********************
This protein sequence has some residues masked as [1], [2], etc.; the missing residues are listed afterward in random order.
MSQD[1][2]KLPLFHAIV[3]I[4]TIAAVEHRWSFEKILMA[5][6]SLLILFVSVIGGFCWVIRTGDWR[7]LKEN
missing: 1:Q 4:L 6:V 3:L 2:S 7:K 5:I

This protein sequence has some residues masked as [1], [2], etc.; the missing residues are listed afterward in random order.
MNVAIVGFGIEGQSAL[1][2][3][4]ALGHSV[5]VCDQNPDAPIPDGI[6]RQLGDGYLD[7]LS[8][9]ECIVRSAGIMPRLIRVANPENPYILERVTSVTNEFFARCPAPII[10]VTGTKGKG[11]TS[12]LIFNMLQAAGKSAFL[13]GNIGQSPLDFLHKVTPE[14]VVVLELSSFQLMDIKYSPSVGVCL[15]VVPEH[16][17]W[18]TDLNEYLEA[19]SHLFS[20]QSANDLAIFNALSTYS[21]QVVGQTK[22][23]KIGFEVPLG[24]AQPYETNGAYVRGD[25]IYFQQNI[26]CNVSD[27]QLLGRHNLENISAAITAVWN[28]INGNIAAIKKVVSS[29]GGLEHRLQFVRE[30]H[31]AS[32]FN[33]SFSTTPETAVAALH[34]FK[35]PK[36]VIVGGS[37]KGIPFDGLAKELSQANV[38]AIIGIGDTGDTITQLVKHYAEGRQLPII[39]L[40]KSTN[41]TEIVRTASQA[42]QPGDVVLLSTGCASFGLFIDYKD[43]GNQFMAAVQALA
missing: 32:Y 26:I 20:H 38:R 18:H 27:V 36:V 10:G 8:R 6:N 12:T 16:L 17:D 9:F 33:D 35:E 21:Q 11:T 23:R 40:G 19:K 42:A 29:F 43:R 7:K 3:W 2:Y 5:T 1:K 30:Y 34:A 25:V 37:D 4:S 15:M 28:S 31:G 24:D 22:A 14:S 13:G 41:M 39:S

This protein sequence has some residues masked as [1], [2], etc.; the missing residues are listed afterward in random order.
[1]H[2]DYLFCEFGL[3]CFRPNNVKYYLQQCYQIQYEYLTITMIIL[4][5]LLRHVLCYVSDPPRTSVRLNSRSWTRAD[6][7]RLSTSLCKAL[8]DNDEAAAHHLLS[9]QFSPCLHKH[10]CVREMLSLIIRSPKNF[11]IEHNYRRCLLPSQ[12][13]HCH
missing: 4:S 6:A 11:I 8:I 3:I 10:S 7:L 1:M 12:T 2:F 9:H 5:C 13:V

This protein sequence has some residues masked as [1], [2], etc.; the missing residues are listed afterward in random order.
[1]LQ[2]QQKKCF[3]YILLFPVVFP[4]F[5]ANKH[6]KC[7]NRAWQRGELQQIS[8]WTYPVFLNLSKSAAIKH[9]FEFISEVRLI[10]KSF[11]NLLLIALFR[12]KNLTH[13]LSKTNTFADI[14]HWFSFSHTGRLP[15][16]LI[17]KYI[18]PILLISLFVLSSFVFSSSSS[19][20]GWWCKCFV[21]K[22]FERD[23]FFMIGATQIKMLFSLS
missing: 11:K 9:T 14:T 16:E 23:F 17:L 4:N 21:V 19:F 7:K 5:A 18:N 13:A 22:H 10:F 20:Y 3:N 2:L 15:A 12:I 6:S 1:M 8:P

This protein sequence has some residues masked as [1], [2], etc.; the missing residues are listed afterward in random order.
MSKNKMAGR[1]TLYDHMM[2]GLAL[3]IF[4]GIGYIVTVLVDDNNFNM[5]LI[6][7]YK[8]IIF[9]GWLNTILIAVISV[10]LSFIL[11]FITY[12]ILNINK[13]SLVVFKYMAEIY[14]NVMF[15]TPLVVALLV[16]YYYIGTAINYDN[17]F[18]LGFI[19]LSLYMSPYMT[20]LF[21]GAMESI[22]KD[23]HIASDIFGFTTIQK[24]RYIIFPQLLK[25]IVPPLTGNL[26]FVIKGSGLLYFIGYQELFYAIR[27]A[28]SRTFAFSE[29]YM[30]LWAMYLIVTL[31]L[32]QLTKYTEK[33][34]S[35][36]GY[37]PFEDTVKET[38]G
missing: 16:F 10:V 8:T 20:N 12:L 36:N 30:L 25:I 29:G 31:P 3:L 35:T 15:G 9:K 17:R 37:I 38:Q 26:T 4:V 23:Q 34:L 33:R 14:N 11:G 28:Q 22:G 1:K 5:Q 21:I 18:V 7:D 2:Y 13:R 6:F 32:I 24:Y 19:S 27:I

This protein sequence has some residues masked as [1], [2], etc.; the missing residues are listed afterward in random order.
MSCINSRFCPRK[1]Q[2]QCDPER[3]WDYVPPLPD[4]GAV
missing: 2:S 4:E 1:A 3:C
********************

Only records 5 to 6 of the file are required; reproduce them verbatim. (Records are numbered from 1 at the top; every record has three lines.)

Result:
This protein sequence has some residues masked as [1], [2], etc.; the missing residues are listed afterward in random order.
MSKNKMAGR[1]TLYDHMM[2]GLAL[3]IF[4]GIGYIVTVLVDDNNFNM[5]LI[6][7]YK[8]IIF[9]GWLNTILIAVISV[10]LSFIL[11]FITY[12]ILNINK[13]SLVVFKYMAEIY[14]NVMF[15]TPLVVALLV[16]YYYIGTAINYDN[17]F[18]LGFI[19]LSLYMSPYMT[20]LF[21]GAMESI[22]KD[23]HIASDIFGFTTIQK[24]RYIIFPQLLK[25]IVPPLTGNL[26]FVIKGSGLLYFIGYQELFYAIR[27]A[28]SRTFAFSE[29]YM[30]LWAMYLIVTL[31]L[32]QLTKYTEK[33][34]S[35][36]GY[37]PFEDTVKET[38]G
missing: 16:F 10:V 8:T 20:N 12:L 36:N 30:L 25:I 29:G 31:P 3:L 35:T 15:G 9:K 17:R 37:I 38:Q 26:T 4:V 23:Q 34:L 33:R 14:N 11:G 28:Q 22:G 1:K 5:Q 21:I 18:V 7:D 2:Y 13:R 6:F 32:I 24:Y 19:S 27:I

This protein sequence has some residues masked as [1], [2], etc.; the missing residues are listed afterward in random order.
MSCINSRFCPRK[1]Q[2]QCDPER[3]WDYVPPLPD[4]GAV
missing: 2:S 4:E 1:A 3:C